At times, you need to change clothes or your appearance to fit into wherever you’re trying to visit such as a yacht club, or to simply jog an old woman’s memory. Again, a feature that we’ve seen before in the series but one that is implemented more so thanks to the the open-world approach that means everyone reacts to you differently. A small but entertaining touch.
You’re constantly also trying to learn more about your mother’s past. Gathering documents, talking to people, and piecing together past events that may not be quite as Holmes remembers them. It adds to the longevity of the game while also giving you some extra mystery to solve. This is far from a short game which is refreshing to see.
It’s clunky, of course. Never forget it’s clunky. The controls work but never quite gel in a fluid manner. Looking at a body or investigation area involves moving your cursor around the screen to detect anything special and it’s so clearly designed for a PC as it doesn’t quite connect as well on a console. However, these are all things that afflicted other games and, honestly, it’s far from a dealbreaker.
Where things are a bit more irritating is when it comes to the introduction of combat. At times, you’ll need to fight it out to arrest criminals. You can throw snuff at enemies to confuse them as well as target where you shoot them but this really isn’t a game about combat and it’s far from fun. So, it’s worth switching off combat – something that fortunately is an option under the game’s settings. Instead, the mystery side of Sherlock Holmes: Chapter One is where it prospers most.
Essentially, it’s a game you chip away at. I frequently found if I got stuck on a sequence that a short break away (sometimes just by wandering Cordona) would help me figure things out. Browsing through the many documents you collect or reacquainting yourself with the clues you’ve gleaned often helped. That’s where Sherlock Holmes: Chapter One feels at its strongest too. Each Eureka moment instantly making you feel good about yourself.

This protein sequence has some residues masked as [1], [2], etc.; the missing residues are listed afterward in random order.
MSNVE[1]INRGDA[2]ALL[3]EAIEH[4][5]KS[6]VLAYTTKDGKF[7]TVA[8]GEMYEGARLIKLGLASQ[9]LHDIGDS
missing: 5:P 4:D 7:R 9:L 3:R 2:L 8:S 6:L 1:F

Is it a game for everyone? Far from it. It’s a slow burner. While it’s the best looking Sherlock Holmes game yet (as expected on the Xbox One Series X), that doesn’t mean it’s going to entice everyone with its looks. Its origins are still squarely that PC game you stumble upon and find surprisingly beguiling. Instead, its storytelling and mystery solving is what’s most fun. It’s a Sunday afternoon game – albeit numerous Sunday afternoons, given it’s pretty lengthy compared to its predecessors.
Frogwares may have yet to throw off its mildly clunky shackles, but fans of solid mystery solving will still enjoy what’s on offer here.
If you’re keen to test your cerebral matter then Sherlock Holmes: Chapter One will delight frequently. Occasionally clunky it may be, it’s still hugely satisfying and offers some compelling cases to solve. There’s some work to be done to make this the definitive Sherlock Holmes game but for now, revel in its wonders.
- Intriguing storytelling
- Satisfying exploration
- Captures Holmes’ essence well
- Occasional filler content
- Combat isn’t really needed